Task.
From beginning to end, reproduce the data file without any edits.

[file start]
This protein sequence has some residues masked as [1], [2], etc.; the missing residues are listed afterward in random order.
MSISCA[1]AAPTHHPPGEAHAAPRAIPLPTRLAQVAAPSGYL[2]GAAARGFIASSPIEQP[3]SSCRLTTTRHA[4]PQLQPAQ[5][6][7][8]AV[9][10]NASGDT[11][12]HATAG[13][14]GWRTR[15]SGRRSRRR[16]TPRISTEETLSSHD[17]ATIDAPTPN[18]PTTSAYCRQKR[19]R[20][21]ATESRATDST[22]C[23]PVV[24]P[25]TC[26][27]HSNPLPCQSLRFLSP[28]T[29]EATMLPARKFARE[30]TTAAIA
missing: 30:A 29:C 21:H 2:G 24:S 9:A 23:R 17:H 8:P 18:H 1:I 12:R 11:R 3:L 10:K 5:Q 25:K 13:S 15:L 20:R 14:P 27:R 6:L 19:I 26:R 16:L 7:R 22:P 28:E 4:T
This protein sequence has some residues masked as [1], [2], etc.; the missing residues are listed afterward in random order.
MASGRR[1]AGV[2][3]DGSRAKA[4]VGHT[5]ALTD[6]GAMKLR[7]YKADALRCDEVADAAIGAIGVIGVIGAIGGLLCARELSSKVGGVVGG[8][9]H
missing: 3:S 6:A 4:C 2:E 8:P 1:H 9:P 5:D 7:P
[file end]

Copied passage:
This protein sequence has some residues masked as [1], [2], etc.; the missing residues are listed afterward in random order.
MSISCA[1]AAPTHHPPGEAHAAPRAIPLPTRLAQVAAPSGYL[2]GAAARGFIASSPIEQP[3]SSCRLTTTRHA[4]PQLQPAQ[5][6][7][8]AV[9][10]NASGDT[11][12]HATAG[13][14]GWRTR[15]SGRRSRRR[16]TPRISTEETLSSHD[17]ATIDAPTPN[18]PTTSAYCRQKR[19]R[20][21]ATESRATDST[22]C[23]PVV[24]P[25]TC[26][27]HSNPLPCQSLRFLSP[28]T[29]EATMLPARKFARE[30]TTAAIA
missing: 30:A 29:C 21:H 2:G 24:S 9:A 23:R 17:H 8:P 18:H 1:I 12:R 11:R 3:L 10:K 5:Q 25:K 13:S 15:L 20:R 14:P 27:R 6:L 19:I 26:R 16:L 7:R 22:P 28:E 4:T
This protein sequence has some residues masked as [1], [2], etc.; the missing residues are listed afterward in random order.
MASGRR[1]AGV[2][3]DGSRAKA[4]VGHT[5]ALTD[6]GAMKLR[7]YKADALRCDEVADAAIGAIGVIGVIGAIGGLLCARELSSKVGGVVGG[8][9]H
missing: 3:S 6:A 4:C 2:E 8:P 1:H 9:P 5:D 7:P